• 4. Exhibit 2 – Two examples of leveraging routine: weight loss programs and Durham Water’s social experimentRewardReward, material or not, can also be an effective persuasion mechanism. Most salarypackages, particularly those for executives or sales personnel, include some form ofpay-for-performance mechanism. The same principle can also be applied to savings,rewarding employees that find ways to save the company money and resources.This mechanism, called gainsharing, is often used in the healthcare industry. Thisstudy describes how a 375-bed community hospital achieved cost savings of2.000.000$ after asking employees to find ways to increase the hospital’sproductivity. Employees were rewarded with an average bonus of 5% of their annualsalaries, and also reported improved levels of commitment and motivation (Exhibit 3).RecycleBank applies the same principle to communities. The company rewardscitizens that recycle more: individual and/or neighborhood bins are regularlyweighted, and higher recycling rates are rewarded with points that can be redeemedin local businesses. In Hollywood, Florida, 66% of the citizens adhered to theRecycleBank program, improving recycling tonnages by 130% in the first year. Themunicipality saved 500.000$ in waste disposal fees and earned 250.000$ in recyclingrevenue. RecycleBank is currently testing the same mechanism for walking andcycling rewards. 4
  • 5. Exhibit 3 – Two examples of leveraging reward: Gainsharing and RecycleBan kSocial ProofPeople tend to mimic the actions of others, particularly of those they perceive asbeing more knowledgeable about a certain topic. This conformity trait is one of thecornerstones of social media, the digital version of the venerable word-of-mouth.A recent study from U.C. Berkeley shows the influence of Yelp, an online consumerreview website, on the success of local restaurants: A step change of half-star in arestaurant’s overall rating (the website rounds off ratings to the nearest half-star, so arestaurant that has improved slightly from an average rating of 3.24 to an averagerating of 3.26 will be promoted from 3 stars to 3.5 stars) results in a decrease of 8 to25% in table availability (Exhibit 4). A parallel study from Harvard Business Schoolconcluded that a one-star increase in Yelp rating leads to a 5 to 9% increase in therestaurant’s revenue.Opower brings the technique of social proofing to energy savings. The companypartners with electric utilities to offer customers additional insight about their energybills, including a comparison with more efficiency households from the sameneighborhood, complete with personalized tips on how to achieve similar results.Opower reports average savings of 1.5 to 3.5%, with a better cost-effectiveness thansome of the more traditional energy efficiency initiatives (Exhibit 4). 5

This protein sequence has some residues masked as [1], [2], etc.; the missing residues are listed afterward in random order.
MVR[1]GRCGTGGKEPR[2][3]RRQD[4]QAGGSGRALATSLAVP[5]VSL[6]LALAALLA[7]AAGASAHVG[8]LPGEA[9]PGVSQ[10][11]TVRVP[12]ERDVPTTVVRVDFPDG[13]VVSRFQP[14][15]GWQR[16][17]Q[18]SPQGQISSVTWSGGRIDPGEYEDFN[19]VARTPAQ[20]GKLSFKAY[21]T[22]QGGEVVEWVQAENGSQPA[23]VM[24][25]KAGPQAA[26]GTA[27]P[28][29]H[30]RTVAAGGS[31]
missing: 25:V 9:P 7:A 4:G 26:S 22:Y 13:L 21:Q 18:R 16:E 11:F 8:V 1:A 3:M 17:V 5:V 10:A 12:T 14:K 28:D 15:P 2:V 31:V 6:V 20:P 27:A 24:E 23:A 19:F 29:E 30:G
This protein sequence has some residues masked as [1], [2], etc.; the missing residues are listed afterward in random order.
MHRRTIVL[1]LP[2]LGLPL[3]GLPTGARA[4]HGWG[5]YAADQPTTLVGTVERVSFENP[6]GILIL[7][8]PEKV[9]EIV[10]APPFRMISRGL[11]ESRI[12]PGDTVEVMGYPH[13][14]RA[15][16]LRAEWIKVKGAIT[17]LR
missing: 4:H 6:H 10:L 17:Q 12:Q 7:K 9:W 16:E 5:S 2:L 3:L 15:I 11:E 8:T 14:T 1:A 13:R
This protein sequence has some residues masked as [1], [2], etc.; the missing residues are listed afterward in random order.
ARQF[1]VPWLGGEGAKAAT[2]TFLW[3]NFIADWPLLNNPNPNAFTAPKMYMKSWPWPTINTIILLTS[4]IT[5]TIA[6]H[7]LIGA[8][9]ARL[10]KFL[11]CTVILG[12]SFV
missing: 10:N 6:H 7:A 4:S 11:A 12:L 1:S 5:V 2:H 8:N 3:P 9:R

• 6. Exhibit 4 – Two examples of leveraging social proof: Yelp and OpowerYou will notice that most of these examples leverage more than one of thesepersuasion techniques. Opower, for instance, complies with customer routines bycoupling its service to existing monthly energy bills. In addition it offers a tangiblereward: reduced energy costs. RecycleBank’s service likewise does not require anysubstantial change in routines, as customers continue to use existing recycle bins. Ithas also added a social proofing aspect to its business model, promptingneighborhoods to work together and leveraging social media for word-of-mouth.In conclusion, routine, rewarded and social proof have proven to be effectivebehavioral change mechanisms in a variety of areas. Applying them to areas such asclimate change and sustainable development, which traditionally rely on an appeal tothe greater good and on passively providing information, can help to provide moreimmediate results. 6